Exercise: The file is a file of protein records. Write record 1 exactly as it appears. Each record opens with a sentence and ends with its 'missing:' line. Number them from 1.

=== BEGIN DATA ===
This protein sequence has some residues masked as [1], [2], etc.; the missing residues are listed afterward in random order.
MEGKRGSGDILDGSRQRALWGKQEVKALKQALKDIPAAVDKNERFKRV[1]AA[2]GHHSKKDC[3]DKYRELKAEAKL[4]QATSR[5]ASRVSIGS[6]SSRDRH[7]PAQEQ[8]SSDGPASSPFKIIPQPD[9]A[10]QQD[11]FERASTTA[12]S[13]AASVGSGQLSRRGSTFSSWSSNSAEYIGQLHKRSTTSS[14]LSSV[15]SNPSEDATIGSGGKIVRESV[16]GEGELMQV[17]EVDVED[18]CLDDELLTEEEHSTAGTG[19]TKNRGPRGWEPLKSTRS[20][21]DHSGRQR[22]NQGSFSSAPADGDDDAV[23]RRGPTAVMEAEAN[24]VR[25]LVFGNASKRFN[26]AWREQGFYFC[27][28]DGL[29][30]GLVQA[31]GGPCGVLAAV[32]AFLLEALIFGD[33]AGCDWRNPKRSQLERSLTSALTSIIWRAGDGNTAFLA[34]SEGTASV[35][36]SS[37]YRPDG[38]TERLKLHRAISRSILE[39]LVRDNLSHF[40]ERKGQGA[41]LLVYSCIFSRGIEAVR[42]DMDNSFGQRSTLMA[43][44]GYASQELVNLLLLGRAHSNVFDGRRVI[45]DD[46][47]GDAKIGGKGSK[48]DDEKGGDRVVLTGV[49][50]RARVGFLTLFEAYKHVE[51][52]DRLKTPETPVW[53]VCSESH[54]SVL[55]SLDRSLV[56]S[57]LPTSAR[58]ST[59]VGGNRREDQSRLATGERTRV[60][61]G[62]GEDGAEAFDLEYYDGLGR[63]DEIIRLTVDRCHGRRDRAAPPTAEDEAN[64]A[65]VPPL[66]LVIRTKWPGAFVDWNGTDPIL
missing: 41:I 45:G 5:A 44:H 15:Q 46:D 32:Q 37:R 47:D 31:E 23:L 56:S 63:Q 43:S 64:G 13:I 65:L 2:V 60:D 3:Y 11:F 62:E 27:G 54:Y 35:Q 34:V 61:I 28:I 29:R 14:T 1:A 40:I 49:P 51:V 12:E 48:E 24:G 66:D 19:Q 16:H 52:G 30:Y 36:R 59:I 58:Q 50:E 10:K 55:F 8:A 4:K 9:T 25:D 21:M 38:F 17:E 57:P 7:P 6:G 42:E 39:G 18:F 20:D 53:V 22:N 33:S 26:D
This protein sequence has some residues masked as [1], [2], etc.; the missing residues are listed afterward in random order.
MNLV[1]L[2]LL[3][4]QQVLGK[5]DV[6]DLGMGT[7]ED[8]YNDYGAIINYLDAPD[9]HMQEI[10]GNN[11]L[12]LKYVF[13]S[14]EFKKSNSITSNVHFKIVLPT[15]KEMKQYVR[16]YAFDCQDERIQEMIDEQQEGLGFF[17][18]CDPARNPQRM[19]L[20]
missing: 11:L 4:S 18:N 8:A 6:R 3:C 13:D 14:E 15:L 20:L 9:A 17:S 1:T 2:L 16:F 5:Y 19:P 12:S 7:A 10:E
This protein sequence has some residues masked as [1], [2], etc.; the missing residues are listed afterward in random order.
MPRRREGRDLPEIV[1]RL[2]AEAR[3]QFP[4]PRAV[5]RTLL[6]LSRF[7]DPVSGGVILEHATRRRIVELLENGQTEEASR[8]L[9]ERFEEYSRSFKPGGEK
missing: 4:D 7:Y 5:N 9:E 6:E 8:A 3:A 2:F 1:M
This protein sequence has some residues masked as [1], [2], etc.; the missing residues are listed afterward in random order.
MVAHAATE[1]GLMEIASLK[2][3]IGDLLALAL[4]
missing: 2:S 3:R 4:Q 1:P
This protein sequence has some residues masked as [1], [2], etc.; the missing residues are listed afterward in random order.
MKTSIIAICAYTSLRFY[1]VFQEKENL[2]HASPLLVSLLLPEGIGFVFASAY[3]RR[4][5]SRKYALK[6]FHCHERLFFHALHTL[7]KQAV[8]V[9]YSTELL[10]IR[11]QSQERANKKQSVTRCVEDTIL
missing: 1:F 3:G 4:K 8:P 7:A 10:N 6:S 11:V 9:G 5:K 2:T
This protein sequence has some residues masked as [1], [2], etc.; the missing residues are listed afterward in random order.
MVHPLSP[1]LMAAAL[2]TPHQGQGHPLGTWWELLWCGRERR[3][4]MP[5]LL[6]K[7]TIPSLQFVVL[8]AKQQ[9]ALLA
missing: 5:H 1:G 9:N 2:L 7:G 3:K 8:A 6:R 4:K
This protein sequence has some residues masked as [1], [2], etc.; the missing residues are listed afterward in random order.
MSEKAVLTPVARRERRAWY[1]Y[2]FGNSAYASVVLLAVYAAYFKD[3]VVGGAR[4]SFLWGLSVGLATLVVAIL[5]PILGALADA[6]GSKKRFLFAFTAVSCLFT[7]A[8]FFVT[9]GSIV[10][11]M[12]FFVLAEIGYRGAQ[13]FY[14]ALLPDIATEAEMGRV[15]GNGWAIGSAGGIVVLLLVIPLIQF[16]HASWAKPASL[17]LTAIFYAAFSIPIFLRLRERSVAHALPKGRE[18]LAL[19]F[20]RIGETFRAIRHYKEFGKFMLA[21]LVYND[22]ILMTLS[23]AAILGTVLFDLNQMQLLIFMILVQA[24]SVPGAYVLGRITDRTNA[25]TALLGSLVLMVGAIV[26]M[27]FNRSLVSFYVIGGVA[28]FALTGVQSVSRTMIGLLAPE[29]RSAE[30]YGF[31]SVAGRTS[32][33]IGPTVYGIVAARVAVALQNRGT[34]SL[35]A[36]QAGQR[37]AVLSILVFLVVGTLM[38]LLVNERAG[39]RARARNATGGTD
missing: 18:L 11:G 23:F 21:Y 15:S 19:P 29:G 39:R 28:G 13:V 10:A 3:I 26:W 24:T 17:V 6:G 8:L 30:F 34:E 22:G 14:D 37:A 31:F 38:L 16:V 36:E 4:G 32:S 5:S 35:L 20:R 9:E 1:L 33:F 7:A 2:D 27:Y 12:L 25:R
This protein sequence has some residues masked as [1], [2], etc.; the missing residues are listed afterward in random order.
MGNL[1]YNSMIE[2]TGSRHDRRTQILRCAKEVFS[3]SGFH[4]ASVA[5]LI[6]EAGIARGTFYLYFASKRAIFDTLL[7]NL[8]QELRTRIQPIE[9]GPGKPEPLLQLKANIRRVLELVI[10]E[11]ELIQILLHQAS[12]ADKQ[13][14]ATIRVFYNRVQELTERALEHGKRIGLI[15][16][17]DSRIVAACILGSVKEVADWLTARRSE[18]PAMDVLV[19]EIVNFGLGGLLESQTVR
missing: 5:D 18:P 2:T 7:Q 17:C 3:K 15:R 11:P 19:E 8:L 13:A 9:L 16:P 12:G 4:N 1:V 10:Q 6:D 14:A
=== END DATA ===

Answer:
This protein sequence has some residues masked as [1], [2], etc.; the missing residues are listed afterward in random order.
MEGKRGSGDILDGSRQRALWGKQEVKALKQALKDIPAAVDKNERFKRV[1]AA[2]GHHSKKDC[3]DKYRELKAEAKL[4]QATSR[5]ASRVSIGS[6]SSRDRH[7]PAQEQ[8]SSDGPASSPFKIIPQPD[9]A[10]QQD[11]FERASTTA[12]S[13]AASVGSGQLSRRGSTFSSWSSNSAEYIGQLHKRSTTSS[14]LSSV[15]SNPSEDATIGSGGKIVRESV[16]GEGELMQV[17]EVDVED[18]CLDDELLTEEEHSTAGTG[19]TKNRGPRGWEPLKSTRS[20][21]DHSGRQR[22]NQGSFSSAPADGDDDAV[23]RRGPTAVMEAEAN[24]VR[25]LVFGNASKRFN[26]AWREQGFYFC[27][28]DGL[29][30]GLVQA[31]GGPCGVLAAV[32]AFLLEALIFGD[33]AGCDWRNPKRSQLERSLTSALTSIIWRAGDGNTAFLA[34]SEGTASV[35][36]SS[37]YRPDG[38]TERLKLHRAISRSILE[39]LVRDNLSHF[40]ERKGQGA[41]LLVYSCIFSRGIEAVR[42]DMDNSFGQRSTLMA[43][44]GYASQELVNLLLLGRAHSNVFDGRRVI[45]DD[46][47]GDAKIGGKGSK[48]DDEKGGDRVVLTGV[49][50]RARVGFLTLFEAYKHVE[51][52]DRLKTPETPVW[53]VCSESH[54]SVL[55]SLDRSLV[56]S[57]LPTSAR[58]ST[59]VGGNRREDQSRLATGERTRV[60][61]G[62]GEDGAEAFDLEYYDGLGR[63]DEIIRLTVDRCHGRRDRAAPPTAEDEAN[64]A[65]VPPL[66]LVIRTKWPGAFVDWNGTDPIL
missing: 41:I 45:G 5:A 44:H 15:Q 46:D 32:Q 37:R 47:D 31:E 23:L 56:S 63:Q 43:S 64:G 13:I 65:L 2:V 60:D 3:Y 11:F 62:E 27:G 54:Y 35:Q 34:V 61:I 28:I 29:R 14:T 1:A 40:I 49:P 51:V 12:E 48:E 24:G 66:D 19:Q 16:H 52:G 30:Y 36:R 59:I 58:Q 50:E 10:K 55:F 8:A 4:K 9:T 25:D 21:M 38:F 17:E 57:P 7:P 6:G 42:E 39:G 18:F 20:D 53:V 22:N 33:S 26:D